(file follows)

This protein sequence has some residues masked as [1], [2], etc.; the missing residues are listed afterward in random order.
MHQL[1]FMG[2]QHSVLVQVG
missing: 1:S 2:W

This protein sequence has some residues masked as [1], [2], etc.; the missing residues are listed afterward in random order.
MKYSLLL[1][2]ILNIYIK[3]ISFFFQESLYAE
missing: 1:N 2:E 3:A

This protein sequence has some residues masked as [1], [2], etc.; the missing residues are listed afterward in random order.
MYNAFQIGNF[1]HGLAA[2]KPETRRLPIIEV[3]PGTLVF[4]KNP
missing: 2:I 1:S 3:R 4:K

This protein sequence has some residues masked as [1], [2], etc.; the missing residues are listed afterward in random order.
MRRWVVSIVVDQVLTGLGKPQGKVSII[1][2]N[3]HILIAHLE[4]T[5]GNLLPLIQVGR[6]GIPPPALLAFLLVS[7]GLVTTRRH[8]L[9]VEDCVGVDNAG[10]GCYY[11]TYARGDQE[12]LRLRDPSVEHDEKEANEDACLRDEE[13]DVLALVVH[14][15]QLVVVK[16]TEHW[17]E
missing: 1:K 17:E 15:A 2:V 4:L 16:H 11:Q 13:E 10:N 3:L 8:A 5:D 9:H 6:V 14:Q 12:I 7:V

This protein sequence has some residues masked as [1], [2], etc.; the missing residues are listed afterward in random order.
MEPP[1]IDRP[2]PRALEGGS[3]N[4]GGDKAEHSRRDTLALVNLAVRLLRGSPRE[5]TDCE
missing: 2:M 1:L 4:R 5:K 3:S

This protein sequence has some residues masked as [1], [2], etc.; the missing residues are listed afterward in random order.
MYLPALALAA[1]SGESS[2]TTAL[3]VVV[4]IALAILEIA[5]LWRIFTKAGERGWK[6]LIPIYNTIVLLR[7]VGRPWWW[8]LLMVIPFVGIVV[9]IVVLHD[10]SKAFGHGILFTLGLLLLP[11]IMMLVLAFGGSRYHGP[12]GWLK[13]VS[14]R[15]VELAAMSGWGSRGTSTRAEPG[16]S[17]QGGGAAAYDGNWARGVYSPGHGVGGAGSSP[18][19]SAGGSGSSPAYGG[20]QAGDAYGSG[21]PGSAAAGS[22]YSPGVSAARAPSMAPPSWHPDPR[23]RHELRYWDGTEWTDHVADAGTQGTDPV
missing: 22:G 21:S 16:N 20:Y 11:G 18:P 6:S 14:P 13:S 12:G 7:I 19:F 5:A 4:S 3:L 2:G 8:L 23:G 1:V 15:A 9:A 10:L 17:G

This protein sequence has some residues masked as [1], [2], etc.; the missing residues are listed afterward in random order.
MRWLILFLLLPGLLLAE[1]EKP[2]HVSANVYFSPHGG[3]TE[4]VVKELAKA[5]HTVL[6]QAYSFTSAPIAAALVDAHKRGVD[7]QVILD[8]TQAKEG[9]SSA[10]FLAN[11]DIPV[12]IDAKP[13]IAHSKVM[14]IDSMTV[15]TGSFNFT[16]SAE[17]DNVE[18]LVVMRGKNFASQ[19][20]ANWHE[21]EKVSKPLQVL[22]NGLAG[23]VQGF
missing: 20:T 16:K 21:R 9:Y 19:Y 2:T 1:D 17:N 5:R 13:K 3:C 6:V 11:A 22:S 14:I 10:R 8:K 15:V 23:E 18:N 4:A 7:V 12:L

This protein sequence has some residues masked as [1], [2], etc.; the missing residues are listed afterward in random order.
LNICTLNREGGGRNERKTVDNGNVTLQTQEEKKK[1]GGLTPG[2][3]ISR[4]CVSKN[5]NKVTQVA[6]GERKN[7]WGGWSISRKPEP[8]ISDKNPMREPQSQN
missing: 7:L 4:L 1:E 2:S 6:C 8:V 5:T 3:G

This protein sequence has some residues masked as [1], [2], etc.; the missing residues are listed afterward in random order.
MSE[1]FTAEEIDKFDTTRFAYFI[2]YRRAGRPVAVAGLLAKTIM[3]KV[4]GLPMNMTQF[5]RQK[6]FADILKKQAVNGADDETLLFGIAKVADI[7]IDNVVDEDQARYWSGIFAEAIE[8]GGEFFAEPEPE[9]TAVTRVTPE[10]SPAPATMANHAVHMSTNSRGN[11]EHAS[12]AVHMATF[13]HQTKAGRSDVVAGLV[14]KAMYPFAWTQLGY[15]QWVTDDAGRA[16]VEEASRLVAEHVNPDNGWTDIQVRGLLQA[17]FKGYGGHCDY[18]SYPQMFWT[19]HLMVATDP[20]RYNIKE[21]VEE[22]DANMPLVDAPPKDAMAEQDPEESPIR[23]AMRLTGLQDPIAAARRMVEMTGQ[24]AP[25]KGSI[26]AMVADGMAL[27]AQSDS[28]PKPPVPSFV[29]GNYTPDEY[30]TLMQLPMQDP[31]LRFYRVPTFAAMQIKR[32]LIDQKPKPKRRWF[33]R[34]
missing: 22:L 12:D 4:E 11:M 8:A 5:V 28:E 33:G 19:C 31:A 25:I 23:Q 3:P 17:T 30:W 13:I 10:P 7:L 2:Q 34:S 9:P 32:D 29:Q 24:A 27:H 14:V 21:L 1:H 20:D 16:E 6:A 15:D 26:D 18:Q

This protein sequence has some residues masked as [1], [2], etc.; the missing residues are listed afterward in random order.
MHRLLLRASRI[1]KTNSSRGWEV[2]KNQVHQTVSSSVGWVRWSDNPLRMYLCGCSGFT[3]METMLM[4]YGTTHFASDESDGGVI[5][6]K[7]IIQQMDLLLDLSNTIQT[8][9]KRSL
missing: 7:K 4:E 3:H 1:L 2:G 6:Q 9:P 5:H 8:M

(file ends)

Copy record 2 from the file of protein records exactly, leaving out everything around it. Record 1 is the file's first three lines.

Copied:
This protein sequence has some residues masked as [1], [2], etc.; the missing residues are listed afterward in random order.
MKYSLLL[1][2]ILNIYIK[3]ISFFFQESLYAE
missing: 1:N 2:E 3:A